Mediacom Communications Corp. has given analysts guidance about its 2004 results, forecasting a strong increase in free cash flow but hitting the low end of most analysts' expectations for other key metrics.
The Middletown, N.Y.-based MSO said on Dec. 23 it expected revenue in 2004 to come in at between $1.075 billion and $1.085 billion (a 6% to 8% increase over 2003), with cash flow of between $425 million and $435 million (4% to 7% growth).
Mediacom also said free cash flow — cash after interest payments and capital expenditures are made — would amount to about $50 million in 2004, short of some analysts' estimates of $56 million.
Capital expenditures are expected to be between $165 million and $175 million — $50 million to $60 million lower than in 2003.
Most analysts were disappointed with the numbers, adding that the low expectations were a continuing sign that Mediacom faces stiff competition from direct-broadcast satellite service providers.
Credit Suisse First Boston cable analyst Lara Warner said in a research note that DBS competition is likely to create increased pricing pressure for Mediacom while driving up marketing and operating expenses.
Mediacom stock is trading at about 10 times 2004 estimated cash flow, about the same as Cablevision Systems Corp. and Insight Communications Co. "despite having lower growth prospects," Warner wrote. For that reason she did not anticipate that Mediacom stock — which was down 5.7% between Jan. 2, 2003 and Dec. 26 — to appreciate much in the new year.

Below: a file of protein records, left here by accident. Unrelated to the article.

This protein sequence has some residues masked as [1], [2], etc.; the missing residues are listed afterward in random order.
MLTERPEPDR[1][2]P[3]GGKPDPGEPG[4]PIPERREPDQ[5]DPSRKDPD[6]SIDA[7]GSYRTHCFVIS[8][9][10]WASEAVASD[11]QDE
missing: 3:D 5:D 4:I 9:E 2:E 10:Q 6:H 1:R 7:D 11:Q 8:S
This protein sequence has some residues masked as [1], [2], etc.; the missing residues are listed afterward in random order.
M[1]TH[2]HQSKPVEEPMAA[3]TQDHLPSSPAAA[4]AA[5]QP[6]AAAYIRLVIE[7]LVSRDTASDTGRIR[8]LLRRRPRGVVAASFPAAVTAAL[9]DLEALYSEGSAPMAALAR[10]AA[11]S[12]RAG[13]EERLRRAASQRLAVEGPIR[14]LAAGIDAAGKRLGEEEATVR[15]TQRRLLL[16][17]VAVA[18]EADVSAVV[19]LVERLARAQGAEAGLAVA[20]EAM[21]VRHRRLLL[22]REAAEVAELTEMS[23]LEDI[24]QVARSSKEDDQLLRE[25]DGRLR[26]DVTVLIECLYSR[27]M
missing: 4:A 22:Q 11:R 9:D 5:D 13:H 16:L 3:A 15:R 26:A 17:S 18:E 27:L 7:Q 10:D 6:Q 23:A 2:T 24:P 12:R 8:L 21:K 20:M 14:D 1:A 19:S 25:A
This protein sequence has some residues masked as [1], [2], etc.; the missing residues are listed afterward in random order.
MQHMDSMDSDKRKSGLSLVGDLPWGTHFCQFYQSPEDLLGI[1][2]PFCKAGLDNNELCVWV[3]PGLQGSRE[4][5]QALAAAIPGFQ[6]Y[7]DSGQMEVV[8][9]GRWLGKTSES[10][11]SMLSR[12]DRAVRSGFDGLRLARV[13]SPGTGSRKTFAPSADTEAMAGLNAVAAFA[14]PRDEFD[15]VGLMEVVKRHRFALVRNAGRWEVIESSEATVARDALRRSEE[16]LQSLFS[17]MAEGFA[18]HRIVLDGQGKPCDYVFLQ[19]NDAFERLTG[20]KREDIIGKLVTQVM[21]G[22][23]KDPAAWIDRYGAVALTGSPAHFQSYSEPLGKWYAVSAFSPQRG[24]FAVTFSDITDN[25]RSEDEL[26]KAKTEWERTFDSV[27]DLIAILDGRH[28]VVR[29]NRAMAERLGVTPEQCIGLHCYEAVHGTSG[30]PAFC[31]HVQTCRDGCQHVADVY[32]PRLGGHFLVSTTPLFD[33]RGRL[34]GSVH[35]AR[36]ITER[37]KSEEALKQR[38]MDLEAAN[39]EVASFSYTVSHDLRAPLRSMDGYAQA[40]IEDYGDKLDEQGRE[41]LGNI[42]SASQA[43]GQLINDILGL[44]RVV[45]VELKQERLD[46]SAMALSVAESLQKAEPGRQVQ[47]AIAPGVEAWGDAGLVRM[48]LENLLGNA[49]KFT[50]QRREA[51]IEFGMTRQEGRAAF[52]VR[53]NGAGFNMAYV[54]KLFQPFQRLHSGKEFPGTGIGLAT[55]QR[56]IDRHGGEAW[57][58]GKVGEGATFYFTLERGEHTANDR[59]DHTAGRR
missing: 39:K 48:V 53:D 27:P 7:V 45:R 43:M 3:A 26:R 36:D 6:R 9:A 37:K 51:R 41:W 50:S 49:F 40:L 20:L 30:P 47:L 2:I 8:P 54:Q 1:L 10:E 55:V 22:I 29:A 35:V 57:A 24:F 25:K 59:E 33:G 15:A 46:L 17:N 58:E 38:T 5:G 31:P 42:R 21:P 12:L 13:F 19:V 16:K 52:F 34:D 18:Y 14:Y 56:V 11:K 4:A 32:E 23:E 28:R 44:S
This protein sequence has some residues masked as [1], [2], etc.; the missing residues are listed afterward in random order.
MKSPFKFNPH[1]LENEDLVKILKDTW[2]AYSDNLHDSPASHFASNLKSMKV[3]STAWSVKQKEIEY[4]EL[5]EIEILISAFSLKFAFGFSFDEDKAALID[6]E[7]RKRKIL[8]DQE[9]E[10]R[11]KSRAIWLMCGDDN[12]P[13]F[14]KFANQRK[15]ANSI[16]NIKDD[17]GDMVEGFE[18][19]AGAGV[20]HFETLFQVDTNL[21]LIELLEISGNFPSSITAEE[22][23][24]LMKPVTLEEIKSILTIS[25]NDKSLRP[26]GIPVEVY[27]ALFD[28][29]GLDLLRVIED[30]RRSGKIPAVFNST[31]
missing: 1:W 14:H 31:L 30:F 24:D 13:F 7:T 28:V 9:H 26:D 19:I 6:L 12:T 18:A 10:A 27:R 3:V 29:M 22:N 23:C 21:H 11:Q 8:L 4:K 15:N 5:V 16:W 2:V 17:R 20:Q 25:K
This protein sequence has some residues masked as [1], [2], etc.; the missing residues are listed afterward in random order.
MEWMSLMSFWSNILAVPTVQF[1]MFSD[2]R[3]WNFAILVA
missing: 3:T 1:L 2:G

"We believe Mediacom's stock will offer little upside until fundamentals begin to show some sign of improvement," Warner said in a research report.
Investors didn't appear to be spooked by the announcement. Mediacom stock fell to $8.65 on Dec. 23 (down four cents) but clawed back to $8.72 on Dec. 26.
Mediacom, the eighth largest MSO in the country with about 1.6 million subscribers, has been struggling with DBS competition in the past year. It lost 24,000 basic subscribers in the second quarter and 8,000 basic customers in the third quarter.
But chairman and CEO Rocco Commisso, in a statement, said Mediacom is fighting hard to stem subscriber losses and win back lost customers by aggressively rolling out new technology.
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During its third-quarter conference call in November, Mediacom said part of the reason for the subscriber losses is that about 43% of its customer base can receive local-to-local broadcast channels through DBS. That local-into-local penetration was expected to increase to about 64% of Mediacom customers in 2004.
Mediacom plans to roll out digital video recorders and to expand the reach of its video-on-demand and HDTV services in early 2004. The secondary market MSO also plans to introduce voice-over-Internet protocol telephony service during the second half of 2004.
Citigroup Smith Barney cable analyst Niraj Gupta said in a research report that the Mediacom guidance was also below his expectations, but said the company is well-positioned for strong growth in high-speed data additions and for VoIP telephony. Gupta's models do not account for any telephony subscriber additions.
Gupta wrote that the VoIP "product could be a material source of growth for the company over time and the addition of the service to its bundle could aid in its video customer retention efforts."